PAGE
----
The interview is kind of supposed to be about perfume and, from what I've heard about similar set-ups, that generally involves the interviewer sitting with the talent and 10 of their ‘people’ around them waiting to jump in at any sign of a real question. Amazingly, no one sits in on our interview. There is just one of Victoria's people in the suite with us and she sits in the next room, albeit with the door open. What started out as a 10-minute chat turns out to be about 45 minutes where we chat freely about everything from David Beckham, to family, to, well, being Victoria Beckham. And I can report that she's lovely and she's normal and well adjusted. She’s also one of the smartest cookies you could meet.

Basically, she seems to reconcile her own down-to-earth nature with the very unreal notion of being an international icon and brand, recognising, sensibly, that we play different roles in different aspects of our lives. So, of the style-icon business, she explains: “I love fashion and I love to have fun with fashion. I like to play with different images. I wouldn't say it's playing a role. I think that it is definitely part of me, but I have another side of me which is dressed like this, knocking around at home with the kids. I never wear make-up unless I'm going out or going to work. I'm much more relaxed at home. But I love clothes, I love to put on an image and that's definitely me as well.”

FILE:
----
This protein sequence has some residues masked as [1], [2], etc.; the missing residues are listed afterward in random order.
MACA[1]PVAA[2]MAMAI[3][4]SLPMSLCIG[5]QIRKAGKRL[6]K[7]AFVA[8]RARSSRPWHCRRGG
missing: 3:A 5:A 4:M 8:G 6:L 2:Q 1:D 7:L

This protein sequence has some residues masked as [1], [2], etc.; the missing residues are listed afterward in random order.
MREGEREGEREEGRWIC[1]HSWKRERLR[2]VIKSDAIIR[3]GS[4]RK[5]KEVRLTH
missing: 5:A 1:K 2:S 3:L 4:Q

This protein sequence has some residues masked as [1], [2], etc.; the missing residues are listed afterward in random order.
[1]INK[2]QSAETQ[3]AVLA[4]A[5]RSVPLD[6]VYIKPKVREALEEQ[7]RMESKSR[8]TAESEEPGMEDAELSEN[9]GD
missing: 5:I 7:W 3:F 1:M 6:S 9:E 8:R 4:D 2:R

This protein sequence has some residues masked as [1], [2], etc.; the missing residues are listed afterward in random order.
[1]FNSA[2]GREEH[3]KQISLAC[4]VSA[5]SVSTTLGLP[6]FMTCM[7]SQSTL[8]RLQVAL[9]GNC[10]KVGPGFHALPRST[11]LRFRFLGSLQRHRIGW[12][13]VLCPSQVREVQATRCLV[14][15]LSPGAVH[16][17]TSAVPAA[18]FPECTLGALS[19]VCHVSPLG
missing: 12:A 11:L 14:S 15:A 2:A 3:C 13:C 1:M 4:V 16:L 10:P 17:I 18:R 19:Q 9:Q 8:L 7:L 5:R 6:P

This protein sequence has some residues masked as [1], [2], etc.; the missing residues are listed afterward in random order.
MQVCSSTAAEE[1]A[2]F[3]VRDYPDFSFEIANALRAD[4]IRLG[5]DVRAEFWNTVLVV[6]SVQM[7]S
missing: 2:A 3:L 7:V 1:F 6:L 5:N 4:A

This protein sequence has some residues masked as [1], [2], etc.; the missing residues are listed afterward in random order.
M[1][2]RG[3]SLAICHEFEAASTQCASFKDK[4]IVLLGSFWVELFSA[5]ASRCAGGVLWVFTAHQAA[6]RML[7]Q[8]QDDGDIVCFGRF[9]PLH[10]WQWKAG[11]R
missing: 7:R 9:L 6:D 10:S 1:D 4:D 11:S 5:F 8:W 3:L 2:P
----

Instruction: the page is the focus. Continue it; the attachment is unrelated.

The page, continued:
Certainly, she can, at times, say things that sound wildly unreal, but that’s just because of the extraordinary nature of her life. So she can be telling you how a lot of their social life in LA is just, you know, normal stuff like going to other people's houses, but then it will emerge casually that other people's houses can often mean Tom Cruise's house. Her kids, too, seem to have taken the reality/unreality in their stride. She tells me about when they first watched Spiceworld: The Movie a couple of years ago: “We were living in Spain, and I was out working on the jeans collection and I came in and they were watching Spiceworld. Romeo ran up to me and he said: ‘Mummy, have you been at work?' and I said: ‘Yeah,’ and he said: ‘Have you been with the Spice Girls?' and I didn't have the heart to tell him no, and he said: ‘Have you been riding that bus?' because obviously I drive a bus in the movie, which was quite cute.”

With Victoria Beckham, any topic of conversation invariably comes back to one thing — family. For example, when she's talking about perfume she drifts back to reminiscing about her mum, who is clearly also her role model. She remembers fondly the Eighties when you would “smell someone before you saw them”. Her mum wore Raffinee.